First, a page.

Part of the LHC at CERN.
Part of the LHC at CERN.
I entered the packed cafeteria with tray in hand, searching for the right food to eat.
Around me, hundreds of people of all ages spoke excitedly in dozens of different languages, commenting on each other's ideas, asking questions, and thinking of the next steps in their research programs.
Lunchtime at the United Nations?
No. Lunchtime at CERN, the European laboratory for particle physics, home of the Large Hadron Collider (LHC) — the huge machine that famously discovered the Higgs boson in 2012. I'm spending a month here as a visiting scientist to keep up with the latest results and present some of my own.
"Crowded today, huh?," I said to my friend Michelangelo Mangano, a world-renowned particle physicist and member of CERN's famed Theory Group. "Now?" he asks. "It's empty!"
High-energy particle physics sounds like a very esoteric subject. And, to most people, it is. But once you step into CERN, it's a way of life. Everything here revolves around solving one of nature's most stubborn mysteries, the fundamental material composition of the universe. The essential idea, reminiscent of ancient Greece, is that matter is made of basic building blocks, chunks of stuff that cannot be broken down into smaller constituents. Particle physicists do many things, but the grand task is to find these constituents and figure out how they interact with one another.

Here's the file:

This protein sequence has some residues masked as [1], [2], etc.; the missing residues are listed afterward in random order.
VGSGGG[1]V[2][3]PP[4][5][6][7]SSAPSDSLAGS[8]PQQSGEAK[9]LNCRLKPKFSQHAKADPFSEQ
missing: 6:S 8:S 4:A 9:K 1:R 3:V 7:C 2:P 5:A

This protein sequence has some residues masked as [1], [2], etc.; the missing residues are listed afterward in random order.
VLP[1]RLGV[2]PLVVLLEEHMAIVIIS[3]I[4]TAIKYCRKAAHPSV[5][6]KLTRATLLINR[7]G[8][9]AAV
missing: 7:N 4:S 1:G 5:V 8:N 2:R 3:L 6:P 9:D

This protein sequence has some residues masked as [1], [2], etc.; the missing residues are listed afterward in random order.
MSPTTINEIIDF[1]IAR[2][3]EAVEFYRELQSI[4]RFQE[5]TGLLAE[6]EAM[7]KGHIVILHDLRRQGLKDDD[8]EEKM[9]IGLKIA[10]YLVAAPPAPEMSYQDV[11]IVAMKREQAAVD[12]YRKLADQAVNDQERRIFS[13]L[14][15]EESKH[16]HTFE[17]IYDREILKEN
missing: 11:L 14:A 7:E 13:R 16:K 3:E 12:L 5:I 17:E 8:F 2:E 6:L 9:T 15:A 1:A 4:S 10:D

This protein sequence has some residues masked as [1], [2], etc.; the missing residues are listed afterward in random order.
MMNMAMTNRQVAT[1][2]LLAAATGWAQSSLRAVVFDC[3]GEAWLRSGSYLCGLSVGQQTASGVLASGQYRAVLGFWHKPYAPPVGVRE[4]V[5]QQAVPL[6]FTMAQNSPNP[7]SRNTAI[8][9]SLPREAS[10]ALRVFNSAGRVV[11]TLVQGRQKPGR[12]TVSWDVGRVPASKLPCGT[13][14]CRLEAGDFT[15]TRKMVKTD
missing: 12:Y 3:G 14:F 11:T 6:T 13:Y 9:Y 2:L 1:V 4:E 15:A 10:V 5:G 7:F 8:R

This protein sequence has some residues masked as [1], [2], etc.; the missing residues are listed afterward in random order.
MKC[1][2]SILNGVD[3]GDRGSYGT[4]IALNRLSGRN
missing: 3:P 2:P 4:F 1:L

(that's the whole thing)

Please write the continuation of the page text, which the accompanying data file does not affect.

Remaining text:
To do that, one can't use microscopes. After all, microscopes are also made of particles. The method is as simple as it is violent: You crash particles into one another at huge speeds and see what happens. To crash the particles, you need to first extract them from chunks of stuff and align them into tracks like racing horses. At the LHC, protons are yanked from hydrogen atoms and funneled into a small linear accelerator known as LINAC. The protons, having positive electric charge, respond to pulls from electric fields somewhat like a child going down a slide due to gravity. When their speed is high enough, they are injected into the huge 16.7-mile-long circular underground tunnel that makes the LHC the biggest machine in the world. Once in the tunnel, a combination of powerful electric and magnetic fields accelerate and guide tight bunches of protons around vacuum-sealed pipes in clockwise and counterclockwise directions — their speeds increasing at every turn — until they are moving at a tiny fraction below the speed of light, 186,000 miles per second (You blink your eye and light goes seven and a half times around the Earth). At that point, the bunches of protons are made to hit head-on.